Following the Persian defeat at Plataea in 479 BC.The Greeks counterattacked and liberated the cities of Asia Minor, but after 460 BC fell to fighting amongst themselves, granting the Persian Empire not only a breathing space but also opportunities to manipulate Greek politics to keep Greece divided. The temporary Greek unity following the Peloponnesian War was undermined by Persian gold and diplomacy, bringing to a halt Agesilaus’ attempt to conquer Asia Minor. By 386 BC Persian influence was so pervasive that the Peace of Antalcidas of that year was largely dictated by the Persians.
The prevalence of Persian influence was dispelled by the rise of Macedon. From 356 to 346 BC, Philip II led Macedon to the position of hegemon over Greece, uniting Hellas through the League of Corinth. Then he died, the victim of domestic intrigue and, allegedly, Persian gold.
His successor Alexander III, faced immediate revolts by Illyrian tribes and defections from the League of Corinth. However, using the fine army he had inherited, together with his own superb generalship, he rapidly subdued the Illyrians, defeated Thebes and re-established the League of Corinth. Two years into his reign, he was ready to invade Asia in the first of a series of campaigns which would bring down the Persian Empire.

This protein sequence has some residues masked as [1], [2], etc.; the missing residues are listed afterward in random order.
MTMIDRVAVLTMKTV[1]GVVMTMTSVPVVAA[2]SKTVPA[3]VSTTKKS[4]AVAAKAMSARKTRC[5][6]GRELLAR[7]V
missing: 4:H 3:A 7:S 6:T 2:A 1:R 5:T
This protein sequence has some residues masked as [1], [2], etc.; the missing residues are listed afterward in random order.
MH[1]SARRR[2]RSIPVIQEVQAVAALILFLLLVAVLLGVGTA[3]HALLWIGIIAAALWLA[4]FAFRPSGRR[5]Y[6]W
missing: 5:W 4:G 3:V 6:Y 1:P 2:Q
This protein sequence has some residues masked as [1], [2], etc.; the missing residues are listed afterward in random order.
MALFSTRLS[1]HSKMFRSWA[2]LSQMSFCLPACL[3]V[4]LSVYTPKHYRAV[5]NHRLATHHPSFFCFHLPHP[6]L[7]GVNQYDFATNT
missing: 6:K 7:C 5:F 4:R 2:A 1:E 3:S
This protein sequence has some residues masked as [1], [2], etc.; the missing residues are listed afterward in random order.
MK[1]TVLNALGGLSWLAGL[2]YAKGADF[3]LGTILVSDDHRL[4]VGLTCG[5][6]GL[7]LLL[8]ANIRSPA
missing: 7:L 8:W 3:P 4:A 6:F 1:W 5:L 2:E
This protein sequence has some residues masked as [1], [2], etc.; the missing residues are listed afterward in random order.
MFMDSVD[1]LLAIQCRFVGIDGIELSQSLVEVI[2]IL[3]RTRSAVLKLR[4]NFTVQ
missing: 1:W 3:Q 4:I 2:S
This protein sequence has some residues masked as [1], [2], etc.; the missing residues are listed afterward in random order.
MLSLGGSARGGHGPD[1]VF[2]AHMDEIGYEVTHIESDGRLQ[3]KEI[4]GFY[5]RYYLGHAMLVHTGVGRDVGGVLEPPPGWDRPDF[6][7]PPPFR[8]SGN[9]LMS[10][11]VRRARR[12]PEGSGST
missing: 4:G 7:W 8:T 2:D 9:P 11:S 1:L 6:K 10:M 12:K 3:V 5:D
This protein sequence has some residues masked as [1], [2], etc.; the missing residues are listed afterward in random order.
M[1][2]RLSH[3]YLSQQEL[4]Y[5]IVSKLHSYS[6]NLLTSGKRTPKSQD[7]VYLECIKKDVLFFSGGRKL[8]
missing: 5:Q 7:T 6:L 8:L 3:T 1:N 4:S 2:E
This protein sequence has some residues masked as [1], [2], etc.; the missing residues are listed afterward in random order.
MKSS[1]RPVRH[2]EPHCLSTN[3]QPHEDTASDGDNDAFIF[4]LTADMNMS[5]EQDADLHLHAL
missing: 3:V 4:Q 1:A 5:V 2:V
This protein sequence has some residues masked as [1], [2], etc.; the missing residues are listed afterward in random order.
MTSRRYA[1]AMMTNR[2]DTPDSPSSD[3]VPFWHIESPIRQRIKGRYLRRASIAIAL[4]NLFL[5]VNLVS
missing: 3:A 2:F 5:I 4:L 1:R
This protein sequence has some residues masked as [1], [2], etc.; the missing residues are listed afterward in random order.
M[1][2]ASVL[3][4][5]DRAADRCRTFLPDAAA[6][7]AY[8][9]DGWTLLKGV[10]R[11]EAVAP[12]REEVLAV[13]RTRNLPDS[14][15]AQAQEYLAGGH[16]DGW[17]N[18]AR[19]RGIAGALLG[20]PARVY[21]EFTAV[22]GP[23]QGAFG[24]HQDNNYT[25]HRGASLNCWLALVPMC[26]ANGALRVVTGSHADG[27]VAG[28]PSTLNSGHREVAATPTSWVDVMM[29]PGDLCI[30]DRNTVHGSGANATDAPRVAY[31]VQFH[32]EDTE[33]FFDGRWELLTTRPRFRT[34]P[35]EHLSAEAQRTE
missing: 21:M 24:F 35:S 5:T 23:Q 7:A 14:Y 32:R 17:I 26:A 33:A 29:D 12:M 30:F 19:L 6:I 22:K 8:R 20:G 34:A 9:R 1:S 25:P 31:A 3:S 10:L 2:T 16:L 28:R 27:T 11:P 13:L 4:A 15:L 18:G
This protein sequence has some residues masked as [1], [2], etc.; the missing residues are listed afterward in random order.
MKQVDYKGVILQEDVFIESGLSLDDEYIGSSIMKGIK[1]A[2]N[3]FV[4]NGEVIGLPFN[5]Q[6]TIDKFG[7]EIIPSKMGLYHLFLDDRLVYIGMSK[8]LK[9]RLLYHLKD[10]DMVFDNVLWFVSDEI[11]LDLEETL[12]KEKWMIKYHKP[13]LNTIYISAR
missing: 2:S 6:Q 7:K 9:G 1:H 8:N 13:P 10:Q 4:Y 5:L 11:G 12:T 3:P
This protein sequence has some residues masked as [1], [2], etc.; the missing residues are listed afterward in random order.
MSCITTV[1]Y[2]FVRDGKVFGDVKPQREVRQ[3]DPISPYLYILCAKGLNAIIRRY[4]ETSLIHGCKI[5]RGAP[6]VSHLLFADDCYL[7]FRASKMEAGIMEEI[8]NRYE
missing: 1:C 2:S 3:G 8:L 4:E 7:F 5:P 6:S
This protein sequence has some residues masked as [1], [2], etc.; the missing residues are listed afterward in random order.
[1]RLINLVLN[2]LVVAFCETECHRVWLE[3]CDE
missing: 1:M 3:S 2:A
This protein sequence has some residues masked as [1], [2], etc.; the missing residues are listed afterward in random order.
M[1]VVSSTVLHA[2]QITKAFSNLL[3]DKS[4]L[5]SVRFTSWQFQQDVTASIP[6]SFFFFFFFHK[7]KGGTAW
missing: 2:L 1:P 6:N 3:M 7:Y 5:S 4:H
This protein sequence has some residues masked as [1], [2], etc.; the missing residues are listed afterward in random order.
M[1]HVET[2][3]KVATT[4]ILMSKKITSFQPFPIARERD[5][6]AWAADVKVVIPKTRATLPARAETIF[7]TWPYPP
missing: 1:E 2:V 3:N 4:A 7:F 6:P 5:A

His army was based on the native Macedonian hetairoi (Companions), armed with the long xyston instead of the customary javelins, and the pezhetairoi (Foot Companions, i.e. the phalanx), armed with the very long sarissa. Supplementing these were the hypaspists, elite pikemen who could use the javelin and the sarissa, and the sarissophoroi, also called prodromoi (vanguard), who could similarly use the sarissa and javelins whether mounted or on foot. In addition, Alexander fielded the best of the Thessalian cavalry and the elite of the Thracian, Paeonian and Odrysian cavalry (the latter two were Thracians but are distinguished separately in our sources). These probably used the xyston, as they are all described as acting in a shock role; the Paeonians also scouted, like the sarissophoroi.
Alexander’s army was a combined arms army, and in addition to the above troop types contained javelinmen, primarily Agrianes, archers, both Cretan and Macedonian, and slingers. These missile troops were mainly used to provide shooting support for the cavalry, softening up opponents before the Macedonian cavalry charged into melee. This would not be possible at the Granicus so Alexander instead mingled them with the Macedonian cavalry where they could injure and unseat Persian cavalrymen concentrating upon fighting their Macedonian counterparts.